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Author Topic: All things efficiently  (Read 885 times)
kurdt
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« on: April 16, 2010, 05:10:41 AM »

If you live 80 years old, you got 29200 days, 700800 hours and 42048000 seconds to live - when that time is spent, then you just cease to exist. So fellow time wasters, what are your tricks to spend your time alive more efficiently? How you have improved from what you were 5 years ago and how did you do it?

According my ideology it's all about tasks. Everything in life can be "tasked" and should be. Basically the more you can crunch different tasks, the more you get done. And when you get more done, you'll be more satisfied. Sadly human mind is never satisfied because our brains are not capable of status quo. I also believe that the most unhappiness in modern western civilizations is caused by lack of self-appreciation. People want desperately to feel satisfied (also known as happy) but what most people don't realize is that work is what makes you feel satisfied in the long run. This is why you should work on something you really care about. If you couldn't give less about what you do, how are you going to ever feel satisfied? We are not built to stay idle on the sofa and passively watch TV. Even if that feels nice for a moment, the feelings of not progressing will eat you up. This is why so many people have middle-life crisis. It's not about the fear of death, it's about all the shit you wanted to do before hitting middle-age and now you haven't done them. I really don't want to spend my precious minutes worrying how I'm not progressing fast enough so I'm trying to constantly improve myself to do my tasks faster and better.

And by the way, I know some people refuse to think personal life, hobbies, relationships, etc. as tasks. That's just your model of the word task speaking. Try to switch it to "things" instead of "tasks" and it should feel more comfortable (same works for unpleasant work words like there's no "bugs", there's only "problems"). The main point is to somehow break it down into items you can do from start to finish. Then you don't have to worry that you are forgetting to do something or you don't know what to do next. It's also easier to spot the tasks that should be done first.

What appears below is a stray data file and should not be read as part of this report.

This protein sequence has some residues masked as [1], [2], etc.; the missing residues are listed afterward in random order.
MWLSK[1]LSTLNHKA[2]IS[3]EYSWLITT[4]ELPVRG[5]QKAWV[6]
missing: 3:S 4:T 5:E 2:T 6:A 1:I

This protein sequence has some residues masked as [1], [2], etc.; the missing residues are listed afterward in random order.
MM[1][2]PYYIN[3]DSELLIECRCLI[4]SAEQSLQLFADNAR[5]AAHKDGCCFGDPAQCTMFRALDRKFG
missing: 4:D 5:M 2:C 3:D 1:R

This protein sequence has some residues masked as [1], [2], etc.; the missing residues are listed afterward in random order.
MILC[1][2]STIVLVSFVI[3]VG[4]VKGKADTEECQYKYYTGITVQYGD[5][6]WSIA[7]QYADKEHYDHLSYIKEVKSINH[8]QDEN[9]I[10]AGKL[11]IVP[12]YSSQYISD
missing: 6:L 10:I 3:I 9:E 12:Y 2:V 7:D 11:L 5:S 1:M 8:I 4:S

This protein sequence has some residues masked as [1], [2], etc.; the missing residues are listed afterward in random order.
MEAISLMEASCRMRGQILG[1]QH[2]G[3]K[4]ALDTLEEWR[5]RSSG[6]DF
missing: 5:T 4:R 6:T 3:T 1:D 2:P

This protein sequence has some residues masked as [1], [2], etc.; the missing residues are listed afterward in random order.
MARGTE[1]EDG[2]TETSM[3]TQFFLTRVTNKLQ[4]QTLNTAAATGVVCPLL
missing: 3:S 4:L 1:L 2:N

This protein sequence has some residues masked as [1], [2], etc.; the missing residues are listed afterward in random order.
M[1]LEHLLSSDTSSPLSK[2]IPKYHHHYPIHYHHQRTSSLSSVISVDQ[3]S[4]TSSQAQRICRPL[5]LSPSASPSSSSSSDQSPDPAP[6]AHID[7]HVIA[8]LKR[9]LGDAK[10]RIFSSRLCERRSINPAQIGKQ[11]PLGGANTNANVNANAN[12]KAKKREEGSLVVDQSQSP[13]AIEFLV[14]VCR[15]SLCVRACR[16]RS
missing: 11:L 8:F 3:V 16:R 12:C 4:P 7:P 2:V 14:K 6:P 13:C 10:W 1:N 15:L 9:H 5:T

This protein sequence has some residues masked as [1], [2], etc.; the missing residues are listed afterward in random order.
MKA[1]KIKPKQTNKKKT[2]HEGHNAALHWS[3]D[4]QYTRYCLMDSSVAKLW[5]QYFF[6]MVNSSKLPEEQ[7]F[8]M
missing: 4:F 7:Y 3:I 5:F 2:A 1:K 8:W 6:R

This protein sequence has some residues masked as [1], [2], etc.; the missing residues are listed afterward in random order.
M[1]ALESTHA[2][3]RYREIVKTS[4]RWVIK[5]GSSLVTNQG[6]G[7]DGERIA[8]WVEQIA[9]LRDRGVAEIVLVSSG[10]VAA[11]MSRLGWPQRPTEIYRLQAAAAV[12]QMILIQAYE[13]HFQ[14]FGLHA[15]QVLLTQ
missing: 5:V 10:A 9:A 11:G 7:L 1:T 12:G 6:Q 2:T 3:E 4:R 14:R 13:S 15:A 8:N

One of the most common fatal mistakes people do when doing task lists or to-do lists is that they actually list projects as tasks. If one task has more than few things you have to do in order to get it done, it's a project or a thing that has sub-things. A lot of projects don't mean you are busy all the time, it means that you have active mind. It's up to you how much time you want to spend on each project, what to discard and what to complete. Oh and if it takes less than 2 minutes, do it immediately. Just try this rule for a week, it works wonders around the house. You no longer have to have those "oh shit, I forgot to do that" moments when you just get it done right away. Once 2 min rule becomes a habit you just do without even thinking it.

Also one of the things I have learned is that there's no final version. There's only versions in progress. When you think it like that, it helps to get it done. You can always come back and add/fix something if you need. Just get it done as best as you can and as fast as you can. Also when it comes to coding, don't give a shit about how fast it runs before it runs. You can always optimize later but if you keep making everything as optimized as you can, it will never get done. This is a huge issue in my life at the moment. I have to have this post-it that says "Just get it done" to remind me to not be a perfectionist. Also perfectionism should be treated as disease. It's pointless, it prevents you from completing and it rarely makes a big difference. Important thing is to get it done and out of your system. But remember that perfectionism != attention to details.

All the stuff you have in your life takes a mental space from your brain. Even it's not in your conscious mind, it's still there. So destroy everything you don't need. Archive in one place what you might need later. For example I destroy every email I get that I won't be needing later. I have always zero emails in my inbox. They are all either deleted or archived to one folder. I fought this change for a long time for some reason but now that I'm doing it, I just can't live without it. I think I got this from Merlin Mann who did this Inbox Zero video or something. I also use my shredder a lot. There's no letters lying around in the house that I don't need. The thing with this archive || delete method is that as long as your brain has to keep track of something, it will stay there and drain your mental capacity. Even you don't know it, you are constantly keeping track of the stuff you get in mail if you leave them hanging around the house. But when you have one place you put the stuff you need, your brain can relax and forget the tracking. Most of the stuff I do is explained well in Getting Things Done ideology by David Allen. If you don't know it, I urge you to check it out.
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